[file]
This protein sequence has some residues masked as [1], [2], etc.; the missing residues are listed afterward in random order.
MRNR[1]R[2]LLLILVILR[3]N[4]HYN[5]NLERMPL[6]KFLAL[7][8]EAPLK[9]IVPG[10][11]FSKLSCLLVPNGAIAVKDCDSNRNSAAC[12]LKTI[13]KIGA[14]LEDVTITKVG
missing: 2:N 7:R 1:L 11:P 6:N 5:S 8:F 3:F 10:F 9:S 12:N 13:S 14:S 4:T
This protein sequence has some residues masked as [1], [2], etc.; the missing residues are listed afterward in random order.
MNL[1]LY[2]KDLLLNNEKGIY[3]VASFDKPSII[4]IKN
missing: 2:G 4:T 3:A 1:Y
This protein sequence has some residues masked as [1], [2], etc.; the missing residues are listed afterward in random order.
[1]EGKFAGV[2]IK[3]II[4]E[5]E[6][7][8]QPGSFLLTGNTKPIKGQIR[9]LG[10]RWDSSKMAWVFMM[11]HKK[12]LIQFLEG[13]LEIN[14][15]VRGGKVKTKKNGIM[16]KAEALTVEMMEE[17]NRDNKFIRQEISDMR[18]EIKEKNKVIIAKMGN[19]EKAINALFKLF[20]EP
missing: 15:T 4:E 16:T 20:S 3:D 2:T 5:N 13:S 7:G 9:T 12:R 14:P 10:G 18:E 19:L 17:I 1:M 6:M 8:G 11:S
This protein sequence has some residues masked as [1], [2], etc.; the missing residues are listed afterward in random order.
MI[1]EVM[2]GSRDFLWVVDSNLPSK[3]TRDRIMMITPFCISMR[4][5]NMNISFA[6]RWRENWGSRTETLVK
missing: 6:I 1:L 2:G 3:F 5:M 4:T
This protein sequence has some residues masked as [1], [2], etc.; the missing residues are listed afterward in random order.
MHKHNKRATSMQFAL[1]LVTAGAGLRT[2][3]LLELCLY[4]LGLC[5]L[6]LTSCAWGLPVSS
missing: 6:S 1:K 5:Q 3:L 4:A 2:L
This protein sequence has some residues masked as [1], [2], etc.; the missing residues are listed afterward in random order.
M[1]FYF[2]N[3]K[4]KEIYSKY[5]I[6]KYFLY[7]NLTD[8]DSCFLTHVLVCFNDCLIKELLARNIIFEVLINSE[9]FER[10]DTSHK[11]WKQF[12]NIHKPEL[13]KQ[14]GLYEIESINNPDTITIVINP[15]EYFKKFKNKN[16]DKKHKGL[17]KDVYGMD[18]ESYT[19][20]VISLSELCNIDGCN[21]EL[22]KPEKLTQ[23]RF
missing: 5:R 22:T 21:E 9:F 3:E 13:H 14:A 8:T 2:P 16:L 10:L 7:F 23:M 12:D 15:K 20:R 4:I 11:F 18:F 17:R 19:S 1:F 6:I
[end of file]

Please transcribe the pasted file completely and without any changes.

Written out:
This protein sequence has some residues masked as [1], [2], etc.; the missing residues are listed afterward in random order.
MRNR[1]R[2]LLLILVILR[3]N[4]HYN[5]NLERMPL[6]KFLAL[7][8]EAPLK[9]IVPG[10][11]FSKLSCLLVPNGAIAVKDCDSNRNSAAC[12]LKTI[13]KIGA[14]LEDVTITKVG
missing: 2:N 7:R 1:L 11:P 6:N 5:S 8:F 3:F 10:F 9:S 12:N 13:S 14:S 4:T
This protein sequence has some residues masked as [1], [2], etc.; the missing residues are listed afterward in random order.
MNL[1]LY[2]KDLLLNNEKGIY[3]VASFDKPSII[4]IKN
missing: 2:G 4:T 3:A 1:Y
This protein sequence has some residues masked as [1], [2], etc.; the missing residues are listed afterward in random order.
[1]EGKFAGV[2]IK[3]II[4]E[5]E[6][7][8]QPGSFLLTGNTKPIKGQIR[9]LG[10]RWDSSKMAWVFMM[11]HKK[12]LIQFLEG[13]LEIN[14][15]VRGGKVKTKKNGIM[16]KAEALTVEMMEE[17]NRDNKFIRQEISDMR[18]EIKEKNKVIIAKMGN[19]EKAINALFKLF[20]EP
missing: 15:T 4:E 16:T 20:S 3:D 2:T 5:N 13:S 7:G 9:T 12:R 14:P 10:G 18:E 19:L 17:I 1:M 6:M 8:G 11:S
This protein sequence has some residues masked as [1], [2], etc.; the missing residues are listed afterward in random order.
MI[1]EVM[2]GSRDFLWVVDSNLPSK[3]TRDRIMMITPFCISMR[4][5]NMNISFA[6]RWRENWGSRTETLVK
missing: 6:I 1:L 2:G 3:F 5:M 4:T
This protein sequence has some residues masked as [1], [2], etc.; the missing residues are listed afterward in random order.
MHKHNKRATSMQFAL[1]LVTAGAGLRT[2][3]LLELCLY[4]LGLC[5]L[6]LTSCAWGLPVSS
missing: 6:S 1:K 5:Q 3:L 4:A 2:L
This protein sequence has some residues masked as [1], [2], etc.; the missing residues are listed afterward in random order.
M[1]FYF[2]N[3]K[4]KEIYSKY[5]I[6]KYFLY[7]NLTD[8]DSCFLTHVLVCFNDCLIKELLARNIIFEVLINSE[9]FER[10]DTSHK[11]WKQF[12]NIHKPEL[13]KQ[14]GLYEIESINNPDTITIVINP[15]EYFKKFKNKN[16]DKKHKGL[17]KDVYGMD[18]ESYT[19][20]VISLSELCNIDGCN[21]EL[22]KPEKLTQ[23]RF
missing: 5:R 22:T 21:E 9:F 3:E 13:H 14:A 8:T 2:P 16:L 10:L 7:F 23:M 12:D 15:K 20:R 4:I 11:F 18:F 17:R 19:S 1:F 6:I